Phillips figured out how to build his artists up, how to push them and combine them to make the most of their collective talents. I like to think that I surround myself with people who see the best in me, and help to develop my talents. For example, when I was freaking out about my last job interview, it was my friend Marissa who pointed out just how much I've accomplished, and showed me that I was actually capable of doing the job. My father was the first person who ever told me I might have a talent for writing, and that regardless of my English grades, writing was something that I should keep working at. My best friend Christine has delivered some mind-blowing perspective when I most needed it, most recently reminding me that feeling guilty is neither productive nor indicative of actual wrongdoing in personal relationships. My other friend Nahmi even proofread this very post, telling me it could be better than it was. The people I surround myself with are the people who have helped make me who I am because they can see my strengths and they don't accept my excuses. Like Sam Phillips, they know how to get the best out of me, and more importantly, how to use their own talents to make mine shine brighter

Just like Elvis, however, I also have people in my life who try to bring me down more than they build me up. When Elvis left Sun Records to sign with RCA, he was managed by Colonel Tom Parker. Under the Colonel, Elvis became the larger-than-life force we recognize today--but it was also the start of his struggle with drugs, depression, and isolation from the real world. By most accounts, the Colonel controlled most aspects of Elvis's life, from his friends to his band and the tours and movies he did, all in the name of protecting the singer from people trying to take advantage of him---while ensuring a hefty commission for himself. Conflicting views of the Colonel's motivations aside, the bottom line is that for most of his career, Elvis allowed the Colonel to make almost every decision for him.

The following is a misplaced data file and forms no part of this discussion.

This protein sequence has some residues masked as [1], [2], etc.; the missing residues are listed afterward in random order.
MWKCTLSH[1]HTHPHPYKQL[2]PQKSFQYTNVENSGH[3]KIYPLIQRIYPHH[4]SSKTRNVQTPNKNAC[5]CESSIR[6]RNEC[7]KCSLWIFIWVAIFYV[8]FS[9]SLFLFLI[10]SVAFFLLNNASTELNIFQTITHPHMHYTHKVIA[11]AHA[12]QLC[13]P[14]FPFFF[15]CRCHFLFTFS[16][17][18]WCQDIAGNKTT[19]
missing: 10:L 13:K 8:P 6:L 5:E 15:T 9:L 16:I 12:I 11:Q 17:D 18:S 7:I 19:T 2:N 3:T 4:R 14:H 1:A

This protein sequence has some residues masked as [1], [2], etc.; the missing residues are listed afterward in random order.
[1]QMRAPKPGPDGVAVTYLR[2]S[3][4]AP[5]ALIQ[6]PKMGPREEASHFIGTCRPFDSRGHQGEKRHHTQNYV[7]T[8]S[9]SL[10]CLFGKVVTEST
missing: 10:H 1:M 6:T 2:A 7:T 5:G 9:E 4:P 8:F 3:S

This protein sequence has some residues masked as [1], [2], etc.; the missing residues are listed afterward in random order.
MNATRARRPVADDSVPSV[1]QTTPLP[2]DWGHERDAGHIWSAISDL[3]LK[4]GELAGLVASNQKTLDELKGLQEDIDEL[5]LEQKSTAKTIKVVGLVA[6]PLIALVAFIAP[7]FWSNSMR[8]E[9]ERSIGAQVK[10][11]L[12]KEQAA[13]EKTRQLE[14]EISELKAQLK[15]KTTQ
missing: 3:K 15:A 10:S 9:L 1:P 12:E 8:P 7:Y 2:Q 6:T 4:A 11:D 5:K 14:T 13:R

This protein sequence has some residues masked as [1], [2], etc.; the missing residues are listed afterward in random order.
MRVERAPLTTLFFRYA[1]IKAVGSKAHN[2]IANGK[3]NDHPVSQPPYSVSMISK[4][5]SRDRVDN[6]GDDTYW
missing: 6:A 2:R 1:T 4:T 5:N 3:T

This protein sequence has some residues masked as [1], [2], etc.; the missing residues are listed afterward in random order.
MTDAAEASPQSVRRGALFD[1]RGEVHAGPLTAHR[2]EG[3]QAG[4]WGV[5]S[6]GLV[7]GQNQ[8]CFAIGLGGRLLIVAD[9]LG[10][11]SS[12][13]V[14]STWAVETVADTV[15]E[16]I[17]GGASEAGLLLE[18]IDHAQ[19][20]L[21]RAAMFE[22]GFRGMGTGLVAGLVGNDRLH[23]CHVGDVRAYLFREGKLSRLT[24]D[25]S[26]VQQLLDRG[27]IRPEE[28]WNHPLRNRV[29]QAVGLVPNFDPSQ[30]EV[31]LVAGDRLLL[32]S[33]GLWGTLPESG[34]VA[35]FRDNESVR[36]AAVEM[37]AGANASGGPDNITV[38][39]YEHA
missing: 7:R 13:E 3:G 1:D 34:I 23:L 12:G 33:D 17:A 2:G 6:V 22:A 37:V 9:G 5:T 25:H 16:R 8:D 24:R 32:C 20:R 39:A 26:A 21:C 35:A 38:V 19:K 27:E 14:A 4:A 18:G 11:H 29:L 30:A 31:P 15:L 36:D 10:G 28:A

I know I definitely have people who push me in negative ways. Some of these people are inescapable, but most of them are there, and have an affect on me, because I let them. 
Because, deep down, I think that I'm the one who has the problem, and if I just do one thing differently, everything will be fine. 


The truth, I'm starting to realize, is that sometimes people just suck. (Colonel Tom Parker, in my opinion, just plain sucks**) While I want to treat everyone with kindness and respect, people who suck don't deserve an assigned place in my life, and more importantly, they don't deserve a place in my thoughts. I don't want to change who people are--everyone has the right to their own personality (to their own suckiness, if you will), but that doesn't mean that I have to accomodate it in my life. The following quote from Phillips demonstrates that while Sun artists presented their own challenges, there was a big difference between having a disagreement and trying to control someone:

"I didn't have any difficult people. And that's not dodging the question. I really did not. I had people... Hell, Jerry Lee and I got in the damnedest religious argument in the middle of a session. A lot of things like that came up. Hey, everybody's got their own damn personality, and they should have their individuality. Any time anyone tries to destroy that in you, you better watch out." -Sam Phillips

Phillips was content to let his artists have their personalities, while still bringing out the best in them. I know that I can be a little better at accepting people's personalities for what they are, and a LOT better at recognizing when those personalities don't have a place in my life.